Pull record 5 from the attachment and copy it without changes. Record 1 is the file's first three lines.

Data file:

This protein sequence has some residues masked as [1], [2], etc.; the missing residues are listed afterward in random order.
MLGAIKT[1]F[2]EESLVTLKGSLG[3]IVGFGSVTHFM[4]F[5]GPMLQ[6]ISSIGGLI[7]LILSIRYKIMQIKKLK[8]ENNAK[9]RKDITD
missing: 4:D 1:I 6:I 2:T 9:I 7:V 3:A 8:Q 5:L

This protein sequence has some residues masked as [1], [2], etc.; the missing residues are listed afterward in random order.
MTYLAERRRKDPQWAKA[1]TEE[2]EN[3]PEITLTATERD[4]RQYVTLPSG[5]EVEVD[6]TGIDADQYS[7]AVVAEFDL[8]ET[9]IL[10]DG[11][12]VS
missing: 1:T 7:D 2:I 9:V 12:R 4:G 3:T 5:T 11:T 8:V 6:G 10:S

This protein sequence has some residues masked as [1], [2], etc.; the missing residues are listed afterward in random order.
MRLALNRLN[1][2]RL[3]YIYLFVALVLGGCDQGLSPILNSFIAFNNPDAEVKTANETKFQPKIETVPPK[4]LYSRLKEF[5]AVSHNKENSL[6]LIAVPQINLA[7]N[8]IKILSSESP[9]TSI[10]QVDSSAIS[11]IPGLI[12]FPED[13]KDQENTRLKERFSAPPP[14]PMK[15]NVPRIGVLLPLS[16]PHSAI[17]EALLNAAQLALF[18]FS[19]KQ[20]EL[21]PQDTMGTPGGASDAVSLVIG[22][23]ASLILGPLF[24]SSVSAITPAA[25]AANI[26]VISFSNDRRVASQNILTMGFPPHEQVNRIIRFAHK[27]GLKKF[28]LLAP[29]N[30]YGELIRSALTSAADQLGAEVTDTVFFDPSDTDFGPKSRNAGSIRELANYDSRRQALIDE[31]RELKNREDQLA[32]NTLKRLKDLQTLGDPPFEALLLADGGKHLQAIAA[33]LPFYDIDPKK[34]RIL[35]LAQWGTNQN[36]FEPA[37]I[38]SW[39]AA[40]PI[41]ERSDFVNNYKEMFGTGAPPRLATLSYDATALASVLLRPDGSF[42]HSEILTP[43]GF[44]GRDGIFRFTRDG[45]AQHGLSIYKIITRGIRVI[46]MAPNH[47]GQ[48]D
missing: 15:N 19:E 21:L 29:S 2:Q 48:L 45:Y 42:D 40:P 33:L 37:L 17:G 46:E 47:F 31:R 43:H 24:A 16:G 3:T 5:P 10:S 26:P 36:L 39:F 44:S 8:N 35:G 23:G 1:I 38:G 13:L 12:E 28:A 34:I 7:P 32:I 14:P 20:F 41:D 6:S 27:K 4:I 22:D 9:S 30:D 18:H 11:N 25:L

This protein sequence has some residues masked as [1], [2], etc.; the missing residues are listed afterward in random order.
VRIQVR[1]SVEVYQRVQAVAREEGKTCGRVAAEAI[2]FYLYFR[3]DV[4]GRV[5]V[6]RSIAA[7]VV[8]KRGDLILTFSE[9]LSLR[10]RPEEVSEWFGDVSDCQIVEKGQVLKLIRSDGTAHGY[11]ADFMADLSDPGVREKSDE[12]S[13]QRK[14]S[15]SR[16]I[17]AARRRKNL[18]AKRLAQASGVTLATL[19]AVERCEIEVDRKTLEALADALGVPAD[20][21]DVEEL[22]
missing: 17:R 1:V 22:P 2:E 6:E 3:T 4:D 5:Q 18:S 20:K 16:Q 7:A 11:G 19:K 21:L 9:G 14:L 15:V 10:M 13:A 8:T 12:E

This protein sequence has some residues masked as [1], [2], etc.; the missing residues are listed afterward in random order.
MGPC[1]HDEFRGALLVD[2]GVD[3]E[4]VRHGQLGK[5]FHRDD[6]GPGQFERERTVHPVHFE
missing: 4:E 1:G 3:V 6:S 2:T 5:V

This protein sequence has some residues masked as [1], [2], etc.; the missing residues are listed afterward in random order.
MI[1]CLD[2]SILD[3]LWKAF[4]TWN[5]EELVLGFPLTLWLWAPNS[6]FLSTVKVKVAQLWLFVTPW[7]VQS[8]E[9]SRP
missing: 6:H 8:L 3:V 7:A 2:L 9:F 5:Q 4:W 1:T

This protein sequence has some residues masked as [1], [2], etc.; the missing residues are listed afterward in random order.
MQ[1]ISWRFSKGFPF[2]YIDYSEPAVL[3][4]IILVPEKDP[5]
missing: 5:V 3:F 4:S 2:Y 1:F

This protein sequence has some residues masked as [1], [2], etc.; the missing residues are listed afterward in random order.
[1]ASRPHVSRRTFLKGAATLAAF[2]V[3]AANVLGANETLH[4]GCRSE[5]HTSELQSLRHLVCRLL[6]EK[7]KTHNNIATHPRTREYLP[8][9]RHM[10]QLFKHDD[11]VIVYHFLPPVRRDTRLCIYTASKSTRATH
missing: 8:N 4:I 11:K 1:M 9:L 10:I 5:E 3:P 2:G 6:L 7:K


This protein sequence has some residues masked as [1], [2], etc.; the missing residues are listed afterward in random order.
MGPC[1]HDEFRGALLVD[2]GVD[3]E[4]VRHGQLGK[5]FHRDD[6]GPGQFERERTVHPVHFE
missing: 4:E 1:G 3:V 6:S 2:T 5:V